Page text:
Could Canada afford PCSK9 inhibitors for all its eligible patients?

A clinical and economic analysis of PCSK9 inhibitors in Canadian patients with atherosclerotic cardiovascular disease (ASCVD) is solidifying physician concerns that the lipid-lowering drugs might be too inaccessible—or too pricey—to benefit the average heart patient.

The CANHEART study, published Nov. 5 in the Journal of the American Heart Association, considered all ASCVD patients eligible for treatment with a PCSK9 inhibitor in Ontario in 2011. According to first author Dennis T. Ko, MD, MSc, the project sought to evaluate the clinical and fiscal feasibility of adopting PCSK9s in a large healthcare system.

“Eligibility and event rates associated with PCSK9 inhibitors have largely been derived from a selected sample or from simulation models, and none has access to real-world data from the entire healthcare system,” Ko and colleagues with the Institute for Clinical Evaluative Sciences wrote. “Real-world data are important because they can provide accurate projections on the baseline rate of the general population, which would allow estimation of the avoidable number of events and the subsequent budget impact associated with widespread therapy adoption.”

The 2017 FOURIER trial served as a jumping-off point for Ko and his coauthors, who assessed eligibility for treatment with PCSK9 inhibitors based on a pared-down version of the FOURIER inclusion criteria. Of the 2.4 million people living in Ontario, the researchers said 5.3 percent had a history of ASCVD.

Again relying on FOURIER parameters, Ko et al. determined about one in two CVD patients in Ontario would be eligible for treatment with PCSK9 inhibitors.

The study found 2.7 percent of the general Canadian population and 51.9 percent of ASCVD sufferers were eligible for PCSK9 inhibitors. According to Ko and colleagues' calculations, if all eligible ASCVD patients took the drugs, primary event rates would fall by 1.8 percent after three years—but that news isn’t all positive. The $44 million cost reduction associated with the cutback in CVD events would be more than offset by the $1.5 billion it would take to adopt PCSK9s on such a large scale.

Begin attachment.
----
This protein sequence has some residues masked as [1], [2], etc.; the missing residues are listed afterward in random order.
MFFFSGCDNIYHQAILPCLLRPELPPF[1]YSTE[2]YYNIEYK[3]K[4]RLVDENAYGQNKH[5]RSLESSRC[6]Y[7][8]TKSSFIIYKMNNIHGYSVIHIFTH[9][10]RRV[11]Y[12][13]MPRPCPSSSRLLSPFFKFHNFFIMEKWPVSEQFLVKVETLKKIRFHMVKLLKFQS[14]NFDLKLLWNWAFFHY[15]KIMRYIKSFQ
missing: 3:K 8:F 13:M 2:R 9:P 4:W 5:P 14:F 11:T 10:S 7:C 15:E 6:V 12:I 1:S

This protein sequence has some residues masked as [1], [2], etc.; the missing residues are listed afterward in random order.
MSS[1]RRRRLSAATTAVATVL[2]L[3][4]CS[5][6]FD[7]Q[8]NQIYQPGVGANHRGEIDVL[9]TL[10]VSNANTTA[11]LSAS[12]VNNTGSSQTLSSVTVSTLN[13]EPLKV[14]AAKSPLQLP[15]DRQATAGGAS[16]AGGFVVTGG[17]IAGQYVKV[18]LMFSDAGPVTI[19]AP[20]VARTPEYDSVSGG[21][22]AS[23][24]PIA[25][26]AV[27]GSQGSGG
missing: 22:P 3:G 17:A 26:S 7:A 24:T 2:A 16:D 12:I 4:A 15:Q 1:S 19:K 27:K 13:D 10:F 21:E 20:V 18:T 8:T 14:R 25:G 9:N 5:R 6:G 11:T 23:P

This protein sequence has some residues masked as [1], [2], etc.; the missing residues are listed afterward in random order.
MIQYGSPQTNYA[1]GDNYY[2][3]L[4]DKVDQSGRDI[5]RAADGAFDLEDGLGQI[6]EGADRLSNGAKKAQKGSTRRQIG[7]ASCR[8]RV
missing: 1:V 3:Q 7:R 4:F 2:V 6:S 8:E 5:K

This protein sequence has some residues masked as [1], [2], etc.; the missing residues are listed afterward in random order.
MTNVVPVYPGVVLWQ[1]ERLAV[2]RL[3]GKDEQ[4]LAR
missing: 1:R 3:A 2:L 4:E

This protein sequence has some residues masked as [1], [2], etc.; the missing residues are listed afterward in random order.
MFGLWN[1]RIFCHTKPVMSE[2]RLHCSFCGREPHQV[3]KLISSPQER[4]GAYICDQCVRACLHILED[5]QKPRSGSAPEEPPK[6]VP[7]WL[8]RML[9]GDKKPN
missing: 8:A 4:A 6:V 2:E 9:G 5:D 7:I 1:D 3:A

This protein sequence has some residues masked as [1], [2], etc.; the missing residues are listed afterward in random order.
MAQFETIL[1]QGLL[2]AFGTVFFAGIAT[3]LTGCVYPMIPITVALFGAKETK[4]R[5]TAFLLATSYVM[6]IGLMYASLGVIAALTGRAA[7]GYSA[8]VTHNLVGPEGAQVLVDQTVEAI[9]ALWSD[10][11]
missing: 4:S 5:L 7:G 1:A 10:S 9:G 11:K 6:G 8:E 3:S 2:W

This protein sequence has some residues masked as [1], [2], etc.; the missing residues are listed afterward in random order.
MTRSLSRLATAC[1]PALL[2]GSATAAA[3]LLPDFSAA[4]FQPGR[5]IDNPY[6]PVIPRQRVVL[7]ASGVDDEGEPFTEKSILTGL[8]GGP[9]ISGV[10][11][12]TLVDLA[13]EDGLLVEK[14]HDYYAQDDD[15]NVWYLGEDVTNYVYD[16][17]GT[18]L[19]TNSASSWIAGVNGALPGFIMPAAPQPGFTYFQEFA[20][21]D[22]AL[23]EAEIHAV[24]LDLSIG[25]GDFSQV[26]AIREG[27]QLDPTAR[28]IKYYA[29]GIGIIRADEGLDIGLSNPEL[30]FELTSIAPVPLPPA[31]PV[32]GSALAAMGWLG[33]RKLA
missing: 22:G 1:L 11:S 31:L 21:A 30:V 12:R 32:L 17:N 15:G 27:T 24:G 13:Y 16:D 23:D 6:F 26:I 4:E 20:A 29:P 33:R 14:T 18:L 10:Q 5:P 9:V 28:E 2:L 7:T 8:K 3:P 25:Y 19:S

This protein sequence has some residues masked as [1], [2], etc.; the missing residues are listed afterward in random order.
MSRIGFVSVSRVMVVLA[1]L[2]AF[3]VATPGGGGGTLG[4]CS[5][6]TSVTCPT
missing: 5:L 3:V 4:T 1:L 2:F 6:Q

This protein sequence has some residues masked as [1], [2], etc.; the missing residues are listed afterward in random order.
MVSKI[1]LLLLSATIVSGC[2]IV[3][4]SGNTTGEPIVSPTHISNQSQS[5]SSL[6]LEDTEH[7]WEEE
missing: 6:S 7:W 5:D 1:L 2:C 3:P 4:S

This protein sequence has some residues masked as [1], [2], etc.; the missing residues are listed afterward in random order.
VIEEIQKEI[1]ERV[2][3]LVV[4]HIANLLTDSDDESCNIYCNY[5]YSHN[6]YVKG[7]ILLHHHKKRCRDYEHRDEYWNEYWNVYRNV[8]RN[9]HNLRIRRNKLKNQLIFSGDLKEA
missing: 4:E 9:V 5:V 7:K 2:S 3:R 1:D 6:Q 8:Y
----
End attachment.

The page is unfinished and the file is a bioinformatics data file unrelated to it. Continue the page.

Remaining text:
In a related JAHA editorial, Yale School of Medicine’s Khurram Nasir, MD, MPH, MSc, said studies like Ko et al.’s have shed light on the “sobering” reality that PCSK9 therapy, while effective, isn’t affordable for most CVD patients.

“In this regard, last year was pretty hot for PCSK9 inhibitors,” he wrote. “One thing is clear, irrespective of how we slice or dice the cost/benefit pie, we are likely going to reach the same conclusions: current PCSK9 inhibitor prices are impractical.”

Nasir said Ko and colleagues’ study neglected to consider the impact other, cheaper lipid-lowering medications will have on the market in the future, and didn’t take into account the numbers of CVD patients who neglect to take their statins, modifying their risk for cardiovascular events in ways the researchers didn’t account for.

In a budget impact analysis, Ko and his team estimated that it would cost more than $500 million per year to adopt PCSK9s in Ontario, where the population is 13.6 million. The researchers said that would increase the province’s total medication budget by 4.1 percent, but Nasir isn’t convinced.

He said that, based on the study’s limitations, “it is unlikely that even with liberal assumptions we will ever observe close to a 50 percent PCSK9 inhibitor adoption among eligible patients in real-world situations.” He predicts something more in the $125 million range—a quarter of Ko et al.’s projection—but he doesn’t believe his estimate would be affordable, either. Instead, he suggested turning to patients themselves for feedback.

“Rather than making our own assumptions on value, we need the public to drive the dialogue about the economic value on preventing CVD while balancing the deliberations on opportunity costs at the same time,” Nasir wrote. “If we truly believe that our joint interest centers around patient-centric care, then let us allow their input and understanding to drive consensus on these critical issues.”

He said national guidelines and medical organizations should step up to place a greater emphasis on value-based care and affordable practices. It’s also important, he said, to remember that while FOURIER results were promising, their outcomes “are not miraculous,” and the gains associated with PCSK9 inhibitors shift depending on the stakeholders involved.

“Ko et al. deserve our deepest appreciation for providing insights on existing gaps between the price and value derived from PCSK9 inhibitors,” Nasir wrote. “If these studies can successfully facilitate conversations among stakeholders to agree on the just price for 1-2 percent absolute CVD risk reduction, no less, no more, I am confident that the cost of PCSK9 inhibitors will no longer be the top story in 2019.”

Ko and colleagues’ research was published shortly after biotech company Amgen cut the list price of its PCSK9 inhibitor evolocumab (Repatha) from $14,000 to $5,850. Another deal between Regeneron and Sanofi and pharmacy benefit manager Express Scripts slashed the price of alirocumab (Praluent) from $14,600 a year to between $4,500 and $8,000. It’s unclear how those price cuts will affect PCSK9 policy moving forward.